Reviews

A Catered Affair

The new Harvey Fierstein/John Bucchino musical “A Catered Affair” is a heartfelt little gem, a lovingly subdued ode to real emotions and genuine feelings. If, however, the predictable evening doesn’t succeed as compelling musical theater there are many distinct charms to be savored from John Doyle’s intimate production. Here is a decidedly risky venture for Broadway, a musical that relies upon sincerity and simplicity, where the music underscores the action instead of overwhelming it, moving the story along with quiet introspection.

The new Harvey Fierstein/John Bucchino musical “A Catered Affair” is a heartfelt little gem, a lovingly subdued ode to real emotions and genuine feelings. If, however, the predictable evening doesn’t succeed as compelling musical theater there are many distinct charms to be savored from John Doyle’s intimate production. Here is a decidedly risky venture for Broadway, a musical that relies upon sincerity and simplicity, where the music underscores the action instead of overwhelming it, moving the story along with quiet introspection.

Fierstein’s book for the bittersweet tale captures the spirit of Paddy Chayefsky’s 1955 teleplay that subsequently became a Bette Davis film with a less successful screenplay by Gore Vidal. The story is a sentimental tear jerker about the ramifications of a Bronx housewife’s attempt to give her only daughter the elaborate wedding she never had, even if the bride wants to elope. Fierstein has fleshed out the part of the uncle and made him gay giving himself a meaty role in the process.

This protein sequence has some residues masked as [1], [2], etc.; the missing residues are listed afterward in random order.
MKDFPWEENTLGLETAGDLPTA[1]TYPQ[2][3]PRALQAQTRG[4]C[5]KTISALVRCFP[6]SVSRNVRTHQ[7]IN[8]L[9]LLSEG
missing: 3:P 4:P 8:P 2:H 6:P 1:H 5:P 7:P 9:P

The melodic songs by John Bucchino, best known for his cabaret work, are weaved beautifully into the texture of the production instead of standing out or punctuating the action. “Partners,” the first musical number, a subtle reflective song, doesn’t come until almost 10 minutes into the evening and you won’t leave the theater humming any of the tunes. But the score, nonetheless, enhances the emotional impact of the staging with delicate shadings that steer ever so carefully from full blown sentimentality.

Conflicts arise for this middle class family, when the parents, Aggie (Faith Prince) and Tom (Tom Wopat), a taxi driver, learn that their only son has been killed in the war. When they receive a small government check as compensation for his death, Aggie wants to use the money to give their neglected daughter Janey (Leslie Kritzer) a first rate wedding. Tom would like to invest the money in his one time opportunity to buy a larger share of his taxi medallion, which he has long dreamed of doing. Ralph (Matt Cavenaugh), Janey’s finance would like to stick to the original plan, a quick wedding with a cross country honeymoon trip to California during his upcoming vacation.

The cast shines with restrained emotionally felt performances that are the highlights of the evening. Faith Prince’s visceral work as the unhappy mother, who bares her soul with stirring urgency in the well written role is the heart of the evening.

Everything about the production is tasteful and small but with poignant impact that warms you like a fine wine. As we go to press the charming musical led the field

Photos: Jim Cox

with 12 nominations when the Drama Desk Award nominations where announced this morning at the Friars Club in New York. Look for major competition from the brilliant musical adaptation of “Adding Machine,” which scored 9 nominations and is now playing at the Minetta Lane Theatre.

By: Gordin & Christiano
Originally Published in Dans Papers

“A Catered Affair” opened on April 17, 2008 at the Walter Kerr Theatre, 219 West 48th Street. Tickets are available by calling 212-239-6200 or at the box office.